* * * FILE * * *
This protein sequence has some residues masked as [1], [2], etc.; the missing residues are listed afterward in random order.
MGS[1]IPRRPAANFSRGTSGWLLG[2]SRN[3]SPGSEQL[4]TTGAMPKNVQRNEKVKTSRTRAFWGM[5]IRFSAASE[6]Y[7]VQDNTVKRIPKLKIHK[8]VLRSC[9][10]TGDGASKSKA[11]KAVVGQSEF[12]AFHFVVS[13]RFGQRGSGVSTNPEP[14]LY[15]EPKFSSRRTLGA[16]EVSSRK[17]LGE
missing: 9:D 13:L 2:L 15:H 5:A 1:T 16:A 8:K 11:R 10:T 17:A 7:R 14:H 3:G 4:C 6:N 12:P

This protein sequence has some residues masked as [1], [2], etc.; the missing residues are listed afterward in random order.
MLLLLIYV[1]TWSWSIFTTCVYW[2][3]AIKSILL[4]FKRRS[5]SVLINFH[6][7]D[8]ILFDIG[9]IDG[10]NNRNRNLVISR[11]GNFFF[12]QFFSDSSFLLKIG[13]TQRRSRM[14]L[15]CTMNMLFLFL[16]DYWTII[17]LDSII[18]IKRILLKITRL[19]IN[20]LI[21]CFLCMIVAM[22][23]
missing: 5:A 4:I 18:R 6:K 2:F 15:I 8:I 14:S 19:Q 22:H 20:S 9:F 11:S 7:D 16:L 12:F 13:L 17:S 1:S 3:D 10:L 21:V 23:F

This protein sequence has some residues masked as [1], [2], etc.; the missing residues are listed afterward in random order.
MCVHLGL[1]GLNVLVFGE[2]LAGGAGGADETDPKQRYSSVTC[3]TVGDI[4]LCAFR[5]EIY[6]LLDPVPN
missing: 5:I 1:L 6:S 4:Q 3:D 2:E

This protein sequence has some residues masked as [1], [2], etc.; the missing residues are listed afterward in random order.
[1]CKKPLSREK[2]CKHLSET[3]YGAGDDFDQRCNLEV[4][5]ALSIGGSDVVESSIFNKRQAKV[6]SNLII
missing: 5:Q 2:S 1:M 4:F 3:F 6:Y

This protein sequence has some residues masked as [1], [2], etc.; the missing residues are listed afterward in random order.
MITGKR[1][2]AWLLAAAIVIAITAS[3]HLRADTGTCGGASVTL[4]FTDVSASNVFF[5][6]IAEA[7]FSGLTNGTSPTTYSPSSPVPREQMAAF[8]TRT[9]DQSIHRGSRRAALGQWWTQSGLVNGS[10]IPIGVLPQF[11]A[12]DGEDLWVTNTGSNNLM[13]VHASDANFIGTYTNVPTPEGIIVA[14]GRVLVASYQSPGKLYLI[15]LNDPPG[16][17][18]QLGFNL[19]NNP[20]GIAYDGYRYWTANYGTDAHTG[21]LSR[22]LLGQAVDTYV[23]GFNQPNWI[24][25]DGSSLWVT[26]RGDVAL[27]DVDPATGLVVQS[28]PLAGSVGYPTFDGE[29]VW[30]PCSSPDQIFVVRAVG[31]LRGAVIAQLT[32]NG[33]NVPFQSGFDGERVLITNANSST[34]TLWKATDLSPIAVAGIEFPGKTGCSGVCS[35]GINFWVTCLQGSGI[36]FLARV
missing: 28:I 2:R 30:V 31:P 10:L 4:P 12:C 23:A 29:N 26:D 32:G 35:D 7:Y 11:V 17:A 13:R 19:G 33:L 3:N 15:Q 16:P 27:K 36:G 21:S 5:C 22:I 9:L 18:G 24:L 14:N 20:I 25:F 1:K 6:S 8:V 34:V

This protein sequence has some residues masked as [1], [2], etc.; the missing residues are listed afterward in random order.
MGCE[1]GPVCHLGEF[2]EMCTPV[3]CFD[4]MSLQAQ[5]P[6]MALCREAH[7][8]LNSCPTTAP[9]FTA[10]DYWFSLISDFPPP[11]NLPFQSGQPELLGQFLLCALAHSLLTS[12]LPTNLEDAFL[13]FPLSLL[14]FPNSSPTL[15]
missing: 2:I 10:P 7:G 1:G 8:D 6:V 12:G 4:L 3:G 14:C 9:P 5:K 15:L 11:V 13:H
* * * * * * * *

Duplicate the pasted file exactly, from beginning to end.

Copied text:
This protein sequence has some residues masked as [1], [2], etc.; the missing residues are listed afterward in random order.
MGS[1]IPRRPAANFSRGTSGWLLG[2]SRN[3]SPGSEQL[4]TTGAMPKNVQRNEKVKTSRTRAFWGM[5]IRFSAASE[6]Y[7]VQDNTVKRIPKLKIHK[8]VLRSC[9][10]TGDGASKSKA[11]KAVVGQSEF[12]AFHFVVS[13]RFGQRGSGVSTNPEP[14]LY[15]EPKFSSRRTLGA[16]EVSSRK[17]LGE
missing: 9:D 13:L 2:L 15:H 5:A 1:T 16:A 8:K 11:R 10:T 17:A 7:R 14:H 3:G 4:C 6:N 12:P

This protein sequence has some residues masked as [1], [2], etc.; the missing residues are listed afterward in random order.
MLLLLIYV[1]TWSWSIFTTCVYW[2][3]AIKSILL[4]FKRRS[5]SVLINFH[6][7]D[8]ILFDIG[9]IDG[10]NNRNRNLVISR[11]GNFFF[12]QFFSDSSFLLKIG[13]TQRRSRM[14]L[15]CTMNMLFLFL[16]DYWTII[17]LDSII[18]IKRILLKITRL[19]IN[20]LI[21]CFLCMIVAM[22][23]
missing: 5:A 4:I 18:R 6:K 2:F 15:I 8:I 14:S 19:Q 22:H 20:S 9:F 11:S 7:D 16:L 12:F 13:L 17:S 1:S 3:D 10:L 21:V 23:F

This protein sequence has some residues masked as [1], [2], etc.; the missing residues are listed afterward in random order.
MCVHLGL[1]GLNVLVFGE[2]LAGGAGGADETDPKQRYSSVTC[3]TVGDI[4]LCAFR[5]EIY[6]LLDPVPN
missing: 5:I 1:L 6:S 4:Q 3:D 2:E

This protein sequence has some residues masked as [1], [2], etc.; the missing residues are listed afterward in random order.
[1]CKKPLSREK[2]CKHLSET[3]YGAGDDFDQRCNLEV[4][5]ALSIGGSDVVESSIFNKRQAKV[6]SNLII
missing: 5:Q 2:S 1:M 4:F 3:F 6:Y

This protein sequence has some residues masked as [1], [2], etc.; the missing residues are listed afterward in random order.
MITGKR[1][2]AWLLAAAIVIAITAS[3]HLRADTGTCGGASVTL[4]FTDVSASNVFF[5][6]IAEA[7]FSGLTNGTSPTTYSPSSPVPREQMAAF[8]TRT[9]DQSIHRGSRRAALGQWWTQSGLVNGS[10]IPIGVLPQF[11]A[12]DGEDLWVTNTGSNNLM[13]VHASDANFIGTYTNVPTPEGIIVA[14]GRVLVASYQSPGKLYLI[15]LNDPPG[16][17][18]QLGFNL[19]NNP[20]GIAYDGYRYWTANYGTDAHTG[21]LSR[22]LLGQAVDTYV[23]GFNQPNWI[24][25]DGSSLWVT[26]RGDVAL[27]DVDPATGLVVQS[28]PLAGSVGYPTFDGE[29]VW[30]PCSSPDQIFVVRAVG[31]LRGAVIAQLT[32]NG[33]NVPFQSGFDGERVLITNANSST[34]TLWKATDLSPIAVAGIEFPGKTGCSGVCS[35]GINFWVTCLQGSGI[36]FLARV
missing: 28:I 2:R 30:V 31:P 10:L 4:P 12:C 23:A 29:N 26:D 32:G 35:D 7:Y 11:V 17:A 13:R 19:G 33:L 3:N 15:Q 16:P 27:K 36:G 21:S 5:C 22:I 9:L 18:G 24:L 14:N 20:I 25:F 1:K 6:S 8:V 34:V

This protein sequence has some residues masked as [1], [2], etc.; the missing residues are listed afterward in random order.
MGCE[1]GPVCHLGEF[2]EMCTPV[3]CFD[4]MSLQAQ[5]P[6]MALCREAH[7][8]LNSCPTTAP[9]FTA[10]DYWFSLISDFPPP[11]NLPFQSGQPELLGQFLLCALAHSLLTS[12]LPTNLEDAFL[13]FPLSLL[14]FPNSSPTL[15]
missing: 2:I 10:P 7:G 1:G 8:D 6:V 12:G 4:L 3:G 14:C 9:P 5:K 15:L 11:V 13:H